A chain-smoking Santa and his elf, Anthony are the sole survivors of a sleigh crash in the middle of nowhere on Christmas Eve. On top of surviving the elements, they must deliver at least one gift, or cease to exist.
Content Warning: This short contains violence and strong language.
PLOT: When crazy Buppa releases the Waru gang onto the streets of Tokyo, the tribes unite and fight for survival to the sick beats of gangster rap.
COMMENTS: If Tokyo Tribe came from any other director, I’d probably say he was trying too hard. However, having seen a few Sion Sono films now, I can see that this is just how the man operates: on a plane with far more mania and extravagance than we mere mortals. Minutes after opening on two urban youths playing with sparklers, dreaming about making a difference, we become fully tuned in to the manga world of Santa Inoue’s serialized epic. Live-action comics, rap battle exposition, and the silliest feud imaginable—Sion Sono delivers all this with his own amped up brand of gusto.
The mean streets of post-post-modern Tokyo are riddled with crime, prostitution, bootleg tapes, ineffectual cops, and close to two dozen gangs of themed thugs. The biggest and nastiest of all the gang lords is Buppa, a man of staggering vulgarity and true psychosis (performed by Riki Takeuchi as if he were a brain-damaged John Belushi). His prime henchman, Mera, holds a grudge against Kai, the leader of the “peaceful” gang, the Musashino Saru tribe. Kai offended Mera in a sauna some years back, and that’s all we’re told. The catalyst for action is the disappearance of the virginal daughter of the High Priest, who needs her for a sacrifice. The plot I’ve just provided is superfluous, and any more would force me to ramble on for some pages. Suffice it to say, you should just check your brain at the door and run with it.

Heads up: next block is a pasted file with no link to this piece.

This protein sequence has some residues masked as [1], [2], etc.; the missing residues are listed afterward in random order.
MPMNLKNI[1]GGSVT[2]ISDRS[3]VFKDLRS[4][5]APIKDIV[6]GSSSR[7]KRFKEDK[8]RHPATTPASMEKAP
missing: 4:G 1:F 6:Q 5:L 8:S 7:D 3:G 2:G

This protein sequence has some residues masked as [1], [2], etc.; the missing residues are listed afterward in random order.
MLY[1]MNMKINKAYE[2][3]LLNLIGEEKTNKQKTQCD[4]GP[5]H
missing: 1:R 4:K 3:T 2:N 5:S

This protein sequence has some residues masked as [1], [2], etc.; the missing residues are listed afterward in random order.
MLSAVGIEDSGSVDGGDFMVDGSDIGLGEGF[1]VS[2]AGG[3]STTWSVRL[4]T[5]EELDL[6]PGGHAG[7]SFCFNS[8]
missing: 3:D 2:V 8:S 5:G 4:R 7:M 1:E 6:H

Tokyo Tribe isn’t a weird movie—it is far too accessible for that (and yes, it is a bit weird how accessible this movie feels). But it does stand as one of the most ridiculous films I’ve ever seen (which is something I say neither lightly nor disparagingly). The glorious excess of Sion Sono’s vision of an alternative Tokyo has more than its share of hard R-rated shenanigans, but is somehow approachable throughout (although by the end, we’ll have seen a beat-box tea maid, balloon sex corridors, a case of cigars and fingers, and a black ninja giant who says only, “Bring me! To a! Sauna!”) While Tokyo Tribe doesn’t break the weird ceiling, it does lustily gouge at the plaster.
After teaching you as how to pick up a blue chair off the ground and how to weatherize a hole, Alan’s last video isn’t much of a tutorial. It’s more so a video of him rummaging through garbage and ripping apart drywall.
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